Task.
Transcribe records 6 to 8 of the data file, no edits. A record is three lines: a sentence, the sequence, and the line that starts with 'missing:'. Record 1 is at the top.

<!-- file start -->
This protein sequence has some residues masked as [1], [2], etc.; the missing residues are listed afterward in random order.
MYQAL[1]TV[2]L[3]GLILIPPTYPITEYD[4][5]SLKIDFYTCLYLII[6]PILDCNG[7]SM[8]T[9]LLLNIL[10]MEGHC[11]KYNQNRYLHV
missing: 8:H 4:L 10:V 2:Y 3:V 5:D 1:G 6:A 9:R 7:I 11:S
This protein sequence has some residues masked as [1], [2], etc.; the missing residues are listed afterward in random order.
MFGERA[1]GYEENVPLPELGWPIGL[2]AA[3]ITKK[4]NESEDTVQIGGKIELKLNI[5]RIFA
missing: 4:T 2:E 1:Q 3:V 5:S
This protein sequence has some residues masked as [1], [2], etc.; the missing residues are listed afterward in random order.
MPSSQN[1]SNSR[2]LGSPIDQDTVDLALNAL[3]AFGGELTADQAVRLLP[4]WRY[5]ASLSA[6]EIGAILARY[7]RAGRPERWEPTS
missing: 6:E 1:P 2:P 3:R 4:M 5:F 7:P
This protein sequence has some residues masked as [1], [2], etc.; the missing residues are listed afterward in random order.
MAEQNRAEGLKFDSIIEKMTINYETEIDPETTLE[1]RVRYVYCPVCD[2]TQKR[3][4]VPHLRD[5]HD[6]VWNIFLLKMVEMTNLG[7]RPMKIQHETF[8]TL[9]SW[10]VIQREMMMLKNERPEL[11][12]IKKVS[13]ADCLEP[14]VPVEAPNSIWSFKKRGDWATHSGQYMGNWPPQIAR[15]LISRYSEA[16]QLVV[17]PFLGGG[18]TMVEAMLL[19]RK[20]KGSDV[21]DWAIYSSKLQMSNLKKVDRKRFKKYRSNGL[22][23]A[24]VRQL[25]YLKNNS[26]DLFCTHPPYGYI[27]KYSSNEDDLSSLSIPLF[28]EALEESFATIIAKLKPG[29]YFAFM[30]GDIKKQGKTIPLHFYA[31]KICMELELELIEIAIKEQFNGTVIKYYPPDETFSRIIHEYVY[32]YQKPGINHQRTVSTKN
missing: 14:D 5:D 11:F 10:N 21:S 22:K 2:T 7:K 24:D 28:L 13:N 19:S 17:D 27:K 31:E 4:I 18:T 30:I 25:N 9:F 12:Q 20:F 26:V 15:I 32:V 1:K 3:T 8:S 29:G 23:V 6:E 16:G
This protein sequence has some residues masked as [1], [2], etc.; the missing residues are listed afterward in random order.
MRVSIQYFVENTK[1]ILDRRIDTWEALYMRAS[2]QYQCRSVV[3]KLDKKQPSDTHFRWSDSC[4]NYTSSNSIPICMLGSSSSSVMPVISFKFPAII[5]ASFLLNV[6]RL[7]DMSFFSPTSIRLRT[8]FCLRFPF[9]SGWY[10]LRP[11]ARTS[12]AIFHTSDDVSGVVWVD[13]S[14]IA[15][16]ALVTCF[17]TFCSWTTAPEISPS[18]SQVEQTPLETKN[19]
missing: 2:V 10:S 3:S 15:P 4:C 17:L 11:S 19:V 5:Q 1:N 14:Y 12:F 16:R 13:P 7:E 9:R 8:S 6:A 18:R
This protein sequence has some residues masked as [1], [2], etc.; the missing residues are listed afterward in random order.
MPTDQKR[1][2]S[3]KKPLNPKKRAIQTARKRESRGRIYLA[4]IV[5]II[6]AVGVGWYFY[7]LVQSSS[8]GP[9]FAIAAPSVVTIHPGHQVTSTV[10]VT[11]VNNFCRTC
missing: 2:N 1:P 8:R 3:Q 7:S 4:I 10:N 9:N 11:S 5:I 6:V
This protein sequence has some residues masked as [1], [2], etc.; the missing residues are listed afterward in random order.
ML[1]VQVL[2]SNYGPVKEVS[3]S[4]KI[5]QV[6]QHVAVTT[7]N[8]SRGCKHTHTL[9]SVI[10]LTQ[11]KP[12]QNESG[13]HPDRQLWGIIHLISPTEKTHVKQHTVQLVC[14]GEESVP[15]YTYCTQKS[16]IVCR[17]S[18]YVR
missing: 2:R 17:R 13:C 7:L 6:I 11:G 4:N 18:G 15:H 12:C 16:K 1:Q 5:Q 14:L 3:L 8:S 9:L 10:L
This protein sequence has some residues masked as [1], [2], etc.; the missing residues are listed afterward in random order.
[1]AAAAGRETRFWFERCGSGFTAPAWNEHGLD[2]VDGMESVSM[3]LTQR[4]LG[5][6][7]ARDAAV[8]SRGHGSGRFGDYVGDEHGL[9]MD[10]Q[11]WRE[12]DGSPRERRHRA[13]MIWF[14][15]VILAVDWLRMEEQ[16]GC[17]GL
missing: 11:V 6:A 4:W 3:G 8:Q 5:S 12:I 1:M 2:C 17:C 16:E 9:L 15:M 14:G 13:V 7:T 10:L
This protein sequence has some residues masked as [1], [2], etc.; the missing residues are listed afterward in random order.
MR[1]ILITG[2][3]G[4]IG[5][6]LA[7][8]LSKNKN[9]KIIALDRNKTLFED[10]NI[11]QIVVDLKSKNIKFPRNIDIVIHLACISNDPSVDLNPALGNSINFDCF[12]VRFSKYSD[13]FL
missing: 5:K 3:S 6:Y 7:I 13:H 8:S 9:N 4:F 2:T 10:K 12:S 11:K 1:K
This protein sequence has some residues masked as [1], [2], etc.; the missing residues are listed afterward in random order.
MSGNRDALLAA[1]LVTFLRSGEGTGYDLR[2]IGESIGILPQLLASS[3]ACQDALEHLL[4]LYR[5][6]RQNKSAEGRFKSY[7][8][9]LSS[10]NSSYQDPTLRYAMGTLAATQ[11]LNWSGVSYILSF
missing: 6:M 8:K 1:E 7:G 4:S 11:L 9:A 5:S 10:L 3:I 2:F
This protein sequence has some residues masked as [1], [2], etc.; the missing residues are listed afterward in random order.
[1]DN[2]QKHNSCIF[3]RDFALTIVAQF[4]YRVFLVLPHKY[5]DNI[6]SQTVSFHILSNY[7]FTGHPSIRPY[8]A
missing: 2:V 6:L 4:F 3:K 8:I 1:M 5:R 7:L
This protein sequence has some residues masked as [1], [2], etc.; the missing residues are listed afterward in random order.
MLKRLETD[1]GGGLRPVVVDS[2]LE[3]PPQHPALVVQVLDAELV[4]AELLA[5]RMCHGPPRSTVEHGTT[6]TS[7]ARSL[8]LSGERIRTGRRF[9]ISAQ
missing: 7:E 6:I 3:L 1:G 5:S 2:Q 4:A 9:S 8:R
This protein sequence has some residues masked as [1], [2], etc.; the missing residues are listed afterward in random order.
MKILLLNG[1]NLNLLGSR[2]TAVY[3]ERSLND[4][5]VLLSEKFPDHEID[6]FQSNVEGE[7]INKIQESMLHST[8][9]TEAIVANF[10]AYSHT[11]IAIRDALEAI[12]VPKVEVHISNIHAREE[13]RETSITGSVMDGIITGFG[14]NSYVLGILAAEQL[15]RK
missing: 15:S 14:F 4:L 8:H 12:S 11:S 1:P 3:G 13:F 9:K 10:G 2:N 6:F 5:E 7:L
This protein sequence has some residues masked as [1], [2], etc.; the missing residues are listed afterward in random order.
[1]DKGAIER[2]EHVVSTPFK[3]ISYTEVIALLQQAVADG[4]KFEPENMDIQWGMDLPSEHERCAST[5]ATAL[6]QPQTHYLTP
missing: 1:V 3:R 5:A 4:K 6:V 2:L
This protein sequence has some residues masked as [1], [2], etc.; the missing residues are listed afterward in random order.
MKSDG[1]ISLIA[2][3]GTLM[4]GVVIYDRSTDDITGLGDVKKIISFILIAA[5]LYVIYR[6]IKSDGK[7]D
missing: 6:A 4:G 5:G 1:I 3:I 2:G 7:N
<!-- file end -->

This protein sequence has some residues masked as [1], [2], etc.; the missing residues are listed afterward in random order.
MPTDQKR[1][2]S[3]KKPLNPKKRAIQTARKRESRGRIYLA[4]IV[5]II[6]AVGVGWYFY[7]LVQSSS[8]GP[9]FAIAAPSVVTIHPGHQVTSTV[10]VT[11]VNNFCRTC
missing: 2:N 1:P 8:R 3:Q 7:S 4:I 10:N 9:N 11:S 5:I 6:V
This protein sequence has some residues masked as [1], [2], etc.; the missing residues are listed afterward in random order.
ML[1]VQVL[2]SNYGPVKEVS[3]S[4]KI[5]QV[6]QHVAVTT[7]N[8]SRGCKHTHTL[9]SVI[10]LTQ[11]KP[12]QNESG[13]HPDRQLWGIIHLISPTEKTHVKQHTVQLVC[14]GEESVP[15]YTYCTQKS[16]IVCR[17]S[18]YVR
missing: 2:R 17:R 13:C 7:L 6:I 11:G 4:N 18:G 15:H 12:C 16:K 1:Q 5:Q 14:L 3:L 8:S 9:L 10:L
This protein sequence has some residues masked as [1], [2], etc.; the missing residues are listed afterward in random order.
[1]AAAAGRETRFWFERCGSGFTAPAWNEHGLD[2]VDGMESVSM[3]LTQR[4]LG[5][6][7]ARDAAV[8]SRGHGSGRFGDYVGDEHGL[9]MD[10]Q[11]WRE[12]DGSPRERRHRA[13]MIWF[14][15]VILAVDWLRMEEQ[16]GC[17]GL
missing: 11:V 6:A 4:W 3:G 8:Q 5:S 12:I 1:M 2:C 17:C 16:E 9:L 15:M 14:G 13:V 7:T 10:L